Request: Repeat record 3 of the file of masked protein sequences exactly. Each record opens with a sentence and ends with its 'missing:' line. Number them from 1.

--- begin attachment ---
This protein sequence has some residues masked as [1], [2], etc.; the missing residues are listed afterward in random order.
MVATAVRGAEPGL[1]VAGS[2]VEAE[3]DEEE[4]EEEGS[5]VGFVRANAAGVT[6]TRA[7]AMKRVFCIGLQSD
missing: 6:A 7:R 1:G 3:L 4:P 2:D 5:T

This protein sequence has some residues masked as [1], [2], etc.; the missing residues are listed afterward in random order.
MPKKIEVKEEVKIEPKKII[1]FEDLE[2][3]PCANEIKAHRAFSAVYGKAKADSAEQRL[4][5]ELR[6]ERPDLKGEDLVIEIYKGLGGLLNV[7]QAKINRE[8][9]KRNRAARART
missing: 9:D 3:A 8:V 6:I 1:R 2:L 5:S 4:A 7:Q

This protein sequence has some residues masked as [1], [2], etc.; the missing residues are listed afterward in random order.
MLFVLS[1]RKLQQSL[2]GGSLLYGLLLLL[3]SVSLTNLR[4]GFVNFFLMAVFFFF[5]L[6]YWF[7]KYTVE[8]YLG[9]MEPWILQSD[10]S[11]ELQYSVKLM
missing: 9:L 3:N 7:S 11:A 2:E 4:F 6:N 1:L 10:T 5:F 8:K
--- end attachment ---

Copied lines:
This protein sequence has some residues masked as [1], [2], etc.; the missing residues are listed afterward in random order.
MLFVLS[1]RKLQQSL[2]GGSLLYGLLLLL[3]SVSLTNLR[4]GFVNFFLMAVFFFF[5]L[6]YWF[7]KYTVE[8]YLG[9]MEPWILQSD[10]S[11]ELQYSVKLM
missing: 9:L 3:N 7:S 11:A 2:E 4:F 6:N 1:L 10:T 5:F 8:K